Introducing President “Barracks Boatman” - Updated

Did you mean President-elect Boatman? Barack Obama may beone of the most recognizable figures in America, but there’s a decent chance your copy ofMicrosoft Word or Outlook is still shrugging when you type in his name.

The 2003 Word nudges you in the direction of Osama or Bema , which, in one of life’s delectable little ironies, apparentlyrefers to a platform forpublic oratory in Ancient Greece. Outlook 2003 also offers Boatman , Agama , and Boom , and ahandful of others.

A Microsoft spokesperson tells me that they added Obama intotheir spell check library in April 2007, and issued a hotfix —basically, a small updateto the software—that adds both “Barack” and “Obama.” (I installed the 2003 version of the Hotfix,which is at least a five-step process and requires installing a 5.9 MB file. Itworked.)

“We consider a number of factors when updating our content,including user feedback, frequency of the words in market area publications,and the first names of public figures whose last names have been added,” thespokesperson says. According to the version of the hotfix forOffice 2007, the words Friendster , Klum , Nazr , and Racicot alsoshipped out with Obama .

Because the Office products are using a spell check libraryon your local machine, however, these updates don’t show up automatically. The Obama add was included in a largebatch of updates for Word 2007, while those of us using 2003 are stuck witha corrugated red line under the president-elect. The Webmail version of Outlook that the Washington Post uses is similarly clueless, also suggesting “Barracks” for Obama’s first name.

The built-in spell checker in Firefox 3 also fails torecognize Obama Obadiah ? Bamako ?—whileGmail’s spell checker does. (It’s easy to confuse the two if you’re readingmail in Firefox. The browser spell checker underlines words as you type, whilethe Gmail version activates when you click “Check Spelling” to the upper rightof the body text.)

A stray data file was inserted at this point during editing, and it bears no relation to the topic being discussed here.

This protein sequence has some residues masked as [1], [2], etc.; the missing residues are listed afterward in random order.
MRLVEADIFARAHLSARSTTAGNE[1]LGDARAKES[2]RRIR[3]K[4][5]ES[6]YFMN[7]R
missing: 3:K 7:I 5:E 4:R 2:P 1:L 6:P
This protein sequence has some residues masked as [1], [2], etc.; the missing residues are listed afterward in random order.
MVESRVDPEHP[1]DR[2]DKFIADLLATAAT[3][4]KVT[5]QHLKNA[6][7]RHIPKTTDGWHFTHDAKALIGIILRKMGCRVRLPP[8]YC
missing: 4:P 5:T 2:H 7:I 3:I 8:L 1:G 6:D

Update, 3:30 p.m.: In an e-mail, Firefox director Mike Beltzner says the browser uses an open-source framework called Hunspell for its spell checking. Hunspell, in turn, relies on open-source spelling dictionaries to determine which words are recognized. A ticket has been filed with the Hunspell team to add Barack and Obama . Like with Word, Beltzner notes that Firefox allows users to add custom words themselves in the mean time.

Update, Nov. 6: Predictably, Google has a innovative way to keep its library relevant. A spokeswoman passes along this statement: “Our vocabulary for spell checking is automatically derived from occurrences in our query stream and in web documents.  As soon as a word appears in the query stream or web documents, it is eligible to be part of our spell check vocabulary.  The word will actually start getting used in spell check when we next refresh the spell checking model. Thus, Barack Obama has probably been in our spell check vocabulary for many years now.”